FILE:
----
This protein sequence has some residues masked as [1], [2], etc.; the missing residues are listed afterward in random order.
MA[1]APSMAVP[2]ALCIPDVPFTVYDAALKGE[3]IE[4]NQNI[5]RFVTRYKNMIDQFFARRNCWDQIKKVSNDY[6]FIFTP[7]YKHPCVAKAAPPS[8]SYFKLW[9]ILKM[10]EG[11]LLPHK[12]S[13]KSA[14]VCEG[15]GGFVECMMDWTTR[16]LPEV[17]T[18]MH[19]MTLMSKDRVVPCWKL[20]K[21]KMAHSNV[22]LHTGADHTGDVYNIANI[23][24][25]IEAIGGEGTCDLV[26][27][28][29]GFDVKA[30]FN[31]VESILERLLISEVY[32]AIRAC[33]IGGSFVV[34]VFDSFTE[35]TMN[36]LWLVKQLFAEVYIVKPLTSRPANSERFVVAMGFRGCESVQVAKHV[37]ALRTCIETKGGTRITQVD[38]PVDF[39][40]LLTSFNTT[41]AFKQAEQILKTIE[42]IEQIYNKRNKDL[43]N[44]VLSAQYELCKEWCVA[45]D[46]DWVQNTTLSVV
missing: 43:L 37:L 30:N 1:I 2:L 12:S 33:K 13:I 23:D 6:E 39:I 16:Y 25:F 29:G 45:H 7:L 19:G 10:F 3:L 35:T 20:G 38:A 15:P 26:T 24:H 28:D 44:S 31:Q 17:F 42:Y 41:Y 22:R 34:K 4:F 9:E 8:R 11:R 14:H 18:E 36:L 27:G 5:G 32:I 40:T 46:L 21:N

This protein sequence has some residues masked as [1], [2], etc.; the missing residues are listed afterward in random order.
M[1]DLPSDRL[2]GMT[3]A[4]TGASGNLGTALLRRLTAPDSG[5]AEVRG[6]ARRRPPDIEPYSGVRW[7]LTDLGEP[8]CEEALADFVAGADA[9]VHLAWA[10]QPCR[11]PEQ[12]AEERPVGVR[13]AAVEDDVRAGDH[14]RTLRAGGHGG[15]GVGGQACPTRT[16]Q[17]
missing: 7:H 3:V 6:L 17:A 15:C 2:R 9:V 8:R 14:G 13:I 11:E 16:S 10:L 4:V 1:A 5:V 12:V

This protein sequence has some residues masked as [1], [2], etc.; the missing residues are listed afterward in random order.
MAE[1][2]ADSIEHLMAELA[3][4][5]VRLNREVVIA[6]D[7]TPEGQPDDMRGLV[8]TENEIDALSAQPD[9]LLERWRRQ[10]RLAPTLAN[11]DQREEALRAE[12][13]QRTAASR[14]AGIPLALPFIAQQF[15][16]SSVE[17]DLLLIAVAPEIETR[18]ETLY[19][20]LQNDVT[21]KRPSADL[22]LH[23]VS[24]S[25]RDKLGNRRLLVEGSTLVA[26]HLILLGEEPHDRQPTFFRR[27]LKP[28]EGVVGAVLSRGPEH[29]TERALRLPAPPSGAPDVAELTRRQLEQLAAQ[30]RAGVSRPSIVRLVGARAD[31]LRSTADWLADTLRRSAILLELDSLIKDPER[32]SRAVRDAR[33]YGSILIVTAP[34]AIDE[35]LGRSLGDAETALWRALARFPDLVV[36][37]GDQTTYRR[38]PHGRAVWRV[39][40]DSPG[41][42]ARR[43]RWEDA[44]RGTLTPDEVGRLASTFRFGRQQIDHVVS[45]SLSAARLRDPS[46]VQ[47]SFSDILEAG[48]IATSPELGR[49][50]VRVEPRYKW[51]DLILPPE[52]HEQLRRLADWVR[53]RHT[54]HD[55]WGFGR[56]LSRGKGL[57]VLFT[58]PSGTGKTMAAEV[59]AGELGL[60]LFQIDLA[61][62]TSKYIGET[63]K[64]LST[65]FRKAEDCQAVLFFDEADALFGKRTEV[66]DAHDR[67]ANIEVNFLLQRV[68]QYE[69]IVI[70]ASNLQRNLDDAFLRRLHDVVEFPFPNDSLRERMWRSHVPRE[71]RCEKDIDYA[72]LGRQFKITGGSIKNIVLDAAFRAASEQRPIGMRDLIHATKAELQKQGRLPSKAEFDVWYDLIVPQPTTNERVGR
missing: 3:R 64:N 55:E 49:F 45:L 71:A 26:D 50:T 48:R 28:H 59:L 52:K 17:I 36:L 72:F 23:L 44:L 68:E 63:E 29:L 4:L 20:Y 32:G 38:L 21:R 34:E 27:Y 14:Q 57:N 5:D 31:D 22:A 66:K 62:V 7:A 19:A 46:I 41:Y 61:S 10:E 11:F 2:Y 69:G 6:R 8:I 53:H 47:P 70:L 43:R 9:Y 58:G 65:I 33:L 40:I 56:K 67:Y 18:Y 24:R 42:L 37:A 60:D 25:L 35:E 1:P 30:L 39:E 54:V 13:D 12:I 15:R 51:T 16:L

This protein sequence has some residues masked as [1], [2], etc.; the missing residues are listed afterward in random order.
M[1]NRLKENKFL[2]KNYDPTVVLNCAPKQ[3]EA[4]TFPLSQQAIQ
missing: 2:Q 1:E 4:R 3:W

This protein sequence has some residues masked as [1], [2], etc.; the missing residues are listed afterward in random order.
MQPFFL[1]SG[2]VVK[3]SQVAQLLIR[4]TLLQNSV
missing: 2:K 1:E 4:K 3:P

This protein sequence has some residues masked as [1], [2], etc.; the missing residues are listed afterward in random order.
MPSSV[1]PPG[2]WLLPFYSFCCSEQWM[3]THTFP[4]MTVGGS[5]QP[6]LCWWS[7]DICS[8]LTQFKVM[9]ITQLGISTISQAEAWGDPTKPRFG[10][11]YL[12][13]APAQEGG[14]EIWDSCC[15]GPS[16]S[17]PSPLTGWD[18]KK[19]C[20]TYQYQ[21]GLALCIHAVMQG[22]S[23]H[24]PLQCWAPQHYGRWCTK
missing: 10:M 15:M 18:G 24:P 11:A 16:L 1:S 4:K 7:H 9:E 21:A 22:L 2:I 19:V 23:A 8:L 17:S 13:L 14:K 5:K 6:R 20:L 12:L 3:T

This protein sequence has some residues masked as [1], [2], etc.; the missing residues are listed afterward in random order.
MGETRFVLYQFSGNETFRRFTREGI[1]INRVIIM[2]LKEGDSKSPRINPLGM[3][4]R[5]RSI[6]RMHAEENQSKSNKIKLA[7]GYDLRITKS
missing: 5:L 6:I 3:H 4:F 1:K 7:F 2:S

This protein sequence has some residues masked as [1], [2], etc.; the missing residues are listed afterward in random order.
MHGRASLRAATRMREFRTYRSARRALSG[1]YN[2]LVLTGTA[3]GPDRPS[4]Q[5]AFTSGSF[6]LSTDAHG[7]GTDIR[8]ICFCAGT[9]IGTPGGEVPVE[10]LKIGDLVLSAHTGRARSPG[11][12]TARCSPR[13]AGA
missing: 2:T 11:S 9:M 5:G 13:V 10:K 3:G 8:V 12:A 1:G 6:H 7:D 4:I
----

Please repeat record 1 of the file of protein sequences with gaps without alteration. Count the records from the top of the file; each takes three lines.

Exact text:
This protein sequence has some residues masked as [1], [2], etc.; the missing residues are listed afterward in random order.
MA[1]APSMAVP[2]ALCIPDVPFTVYDAALKGE[3]IE[4]NQNI[5]RFVTRYKNMIDQFFARRNCWDQIKKVSNDY[6]FIFTP[7]YKHPCVAKAAPPS[8]SYFKLW[9]ILKM[10]EG[11]LLPHK[12]S[13]KSA[14]VCEG[15]GGFVECMMDWTTR[16]LPEV[17]T[18]MH[19]MTLMSKDRVVPCWKL[20]K[21]KMAHSNV[22]LHTGADHTGDVYNIANI[23][24][25]IEAIGGEGTCDLV[26][27][28][29]GFDVKA[30]FN[31]VESILERLLISEVY[32]AIRAC[33]IGGSFVV[34]VFDSFTE[35]TMN[36]LWLVKQLFAEVYIVKPLTSRPANSERFVVAMGFRGCESVQVAKHV[37]ALRTCIETKGGTRITQVD[38]PVDF[39][40]LLTSFNTT[41]AFKQAEQILKTIE[42]IEQIYNKRNKDL[43]N[44]VLSAQYELCKEWCVA[45]D[46]DWVQNTTLSVV
missing: 43:L 37:L 30:N 1:I 2:L 12:S 33:K 13:I 23:D 6:E 39:I 16:Y 25:F 29:G 45:H 7:L 19:G 10:F 3:L 35:T 20:G 38:A 15:P 26:T 24:H 28:D 44:S 31:Q 17:F 42:Y 41:Y 22:R 34:K 4:F 9:E 8:R 11:R 14:H 18:E 36:L 27:G 5:G 32:I 40:T 46:L 21:N